There are many roasters out there with whom The Coffeevine has been working since the early beginnings. Relationships are everything in our community since so much of our business is based on trust. Over the years, I’ve seen many roasters grow, evolve, pivot, expand, contract and disappear all together.
Nomad from Barcelona is a roaster that we’ve been closely working with for many years and one that has always played to its own strengths. Now, more than ever.
What originally started out as Jordi Mestre’s coffee cart in London, eventually moved its operations to Barcelona where Jordi planted the Nomad seedling and has since watched it grow into a globally recognized specialty coffee company. Its iconic first café in Passatge Sert is a must-visit for coffee pilgrims and its clean white coffee bags can be found in coffee shops from South Korea to Canada.
When I attended Primavera Sound in the summer, I repeatedly saw Jordi and Nomad’s head of coffee Francisco Gonzales at the specialty coffee corner inside the festival where Nomad, together with fellow local roasters Hidden, Three Marks and Syra, served coffee to festival goers. A few weeks ago, during a return visit to the city, Nomad was so kind as to host a small cupping to taste and select the three winning coffees for the December 2022 box, some of which were supplied by Nomad as well as a few other roasters whose coffees I had brought with me.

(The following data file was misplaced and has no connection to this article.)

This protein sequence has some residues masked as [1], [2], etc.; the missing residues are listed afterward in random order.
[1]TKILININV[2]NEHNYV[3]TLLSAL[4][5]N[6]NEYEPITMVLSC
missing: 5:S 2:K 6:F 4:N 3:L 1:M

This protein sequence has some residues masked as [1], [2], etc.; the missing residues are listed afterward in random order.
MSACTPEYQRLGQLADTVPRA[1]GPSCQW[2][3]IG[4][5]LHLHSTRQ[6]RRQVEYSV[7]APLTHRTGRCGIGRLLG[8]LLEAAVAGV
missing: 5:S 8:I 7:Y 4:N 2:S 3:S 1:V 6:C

Fran guided the cupping and we got a chance to taste the freshly landed Burundian coffee from Nemba alongside the Kenyan coffee from Faith Estate and a few others. The Burundian and Kenyan coffees made the final cut and together with fine coffees from Calendar Coffee and Morgon Coffee Roasters make up the final Coffeevine box of 2022.
Last week, I caught up with Fran over video call to chat about Nomad’s international expansion, its strong focus on keeping staff happy and which origins Fran is personally excited about.
THE COFFEEVINE (TC): “Fran, it’s good to see you. You’ve just returned from the Café Show in Seoul where you exhibited Nomad’s coffees as a guest of a local distribution and café partner in South Korea. How does it feel to be back on the road?”
Francisco Gonzales (FG): “It felt great after everything that happened with Covid19. Before the pandemic we had 20 people working here. During the pandemic, only 4. After we came out of this, we started to bring everyone back and we’re glad to say things are back in full swing now.”
TC: “Wow, does that include everyone in the cafés and the roastery?”